Mary McCray on Tuesday Vote: Girls Rule
Despite leadership turmoil and an aggressive campaign based on anxiety about busing, Charlotte-Mecklenburg school board incumbents Ericka Ellis-Stewart and Mary McCray hung onto their seats Tuesday and were joined by the like-minded Elyse Dashew.
Jeremy Stephenson, the sole Republican among the nine at-large candidates, fell almost 4,000 votes short of a seat, despite a slew of GOP endorsements and last-minute email blasts saying he was the only candidate who would oppose “forced busing.”
Dashew, a CMS parent who won on her second try for school board, campaigned on her history of working with Charlotte-Mecklenburg Schools, her support for school diversity and her ability to work with a wide range of people.
The three winners will be sworn in for four-year terms at the board’s December meeting, joining six district representatives.
The new board must quickly make crucial decisions about a superintendent search and a student assignment review. Also looming in the early months of 2016 are work on the budget and decisions about school construction and renovation needs.
Board races are nonpartisan, but party affiliation often plays a role. Democrats make up the largest group of Mecklenburg County voters, and Ellis-Stewart, Dashew and McCray are all Democrats.
With all 195 precincts reporting, Ellis-Stewart had 18.33 percent of the votes, Dashew had 14.91 percent and McCray had 13.74 percent.
Jeremy Stephenson, the only Republican in the nine-candidate field, was fourth with 11.78 percent. Larry Bumgarner, the only unaffiliated candidate, was fifth with 10.92 percent.
45% of Mecklenburg’s registered voters are Democrats
29% are unaffiliated
25% are Republicans
Ellis-Stewart, a nonprofit executive, was once again the top votegetter by a significant margin. In 2011 she was coming off her role as a parent activist questioning CMS decisions related to 2010 school closings.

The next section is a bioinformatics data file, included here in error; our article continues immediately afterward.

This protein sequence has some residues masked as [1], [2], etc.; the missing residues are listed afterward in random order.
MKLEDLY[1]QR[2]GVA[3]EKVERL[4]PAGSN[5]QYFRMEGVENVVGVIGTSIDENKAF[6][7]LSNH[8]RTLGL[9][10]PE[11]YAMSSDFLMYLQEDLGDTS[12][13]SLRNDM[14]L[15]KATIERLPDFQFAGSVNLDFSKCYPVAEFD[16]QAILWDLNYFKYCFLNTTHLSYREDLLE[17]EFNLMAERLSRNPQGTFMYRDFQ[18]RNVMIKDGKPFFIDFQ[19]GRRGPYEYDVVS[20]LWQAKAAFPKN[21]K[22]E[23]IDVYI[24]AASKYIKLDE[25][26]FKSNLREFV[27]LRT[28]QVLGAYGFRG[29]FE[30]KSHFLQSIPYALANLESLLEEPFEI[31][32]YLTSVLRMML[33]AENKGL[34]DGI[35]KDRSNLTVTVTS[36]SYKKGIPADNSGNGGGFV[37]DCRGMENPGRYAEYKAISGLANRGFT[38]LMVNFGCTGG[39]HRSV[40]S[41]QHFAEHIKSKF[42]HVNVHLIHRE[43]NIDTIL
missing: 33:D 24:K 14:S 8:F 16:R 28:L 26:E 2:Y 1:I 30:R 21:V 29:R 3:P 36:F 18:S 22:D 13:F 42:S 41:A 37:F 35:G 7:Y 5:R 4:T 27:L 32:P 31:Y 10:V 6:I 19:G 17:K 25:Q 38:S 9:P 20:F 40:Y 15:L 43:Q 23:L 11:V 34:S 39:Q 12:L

She has continued to be a vocal proponent of doing more to increase school diversity and improve the prospects of students in high-poverty, low-performing schools. She has said she does not support 1970s style busing but wants to see a combination of stronger magnets and more attractive neighborhood schools. A school board committee has begun discussing a range of options for student assignment, and the direction the board will take remains far from clear.
Both Ellis-Stewart and McCray received several endorsements this year, including such groups as the Black Political Caucus and the Charlotte-Mecklenburg Association of Educators.
McCray, a retired teacher and former CMAE president, has chaired the board for the last three years, a stint that included a national award for effectiveness and the messy ouster of Superintendent Heath Morrison last fall. She has been publicly quiet on most issues, including student assignment and the prospects for a superintendent search, during the campaign.
Dashew, who has been active in bond campaigns and efforts to raise financial and political support for CMS, came in fourth in 2011, falling short by less than 1,400 votes. That time she was unaffiliated; this year she registered as a Democrat. Like Ellis-Stewart, she says she supports unspecified efforts to increase school diversity but not “forced busing in the old-fashioned way.”
Dashew has received support from a range of community leaders and says her experience fighting for CMS means she can build support as the school board tackles a superintendent search and student assignment.
Stephenson has run an aggressive anti-busing campaign, with supporters such as state Sen. Jeff Tarte sending mass emails in the last few days warning that “forced busing” is in the works. Stephenson called for extending the tenure of Superintendent Ann Clark, whose contract ends July 31.
Top three finishers will fill at-large seats.
Angela Ambroise 6.37%
Janeen Bryant 10.57%
Larry Bumgarner 10.92%
Elyse Dashew 14.91%
Ericka Ellis-Stewart 18.33%
Levester Flowers 5.72%
Mary T. McCray 13.74%
Jeremy Stephenson 11.78%
Amelia Stinson-Wesley 7.44%
(195 of 195 precincts reporting)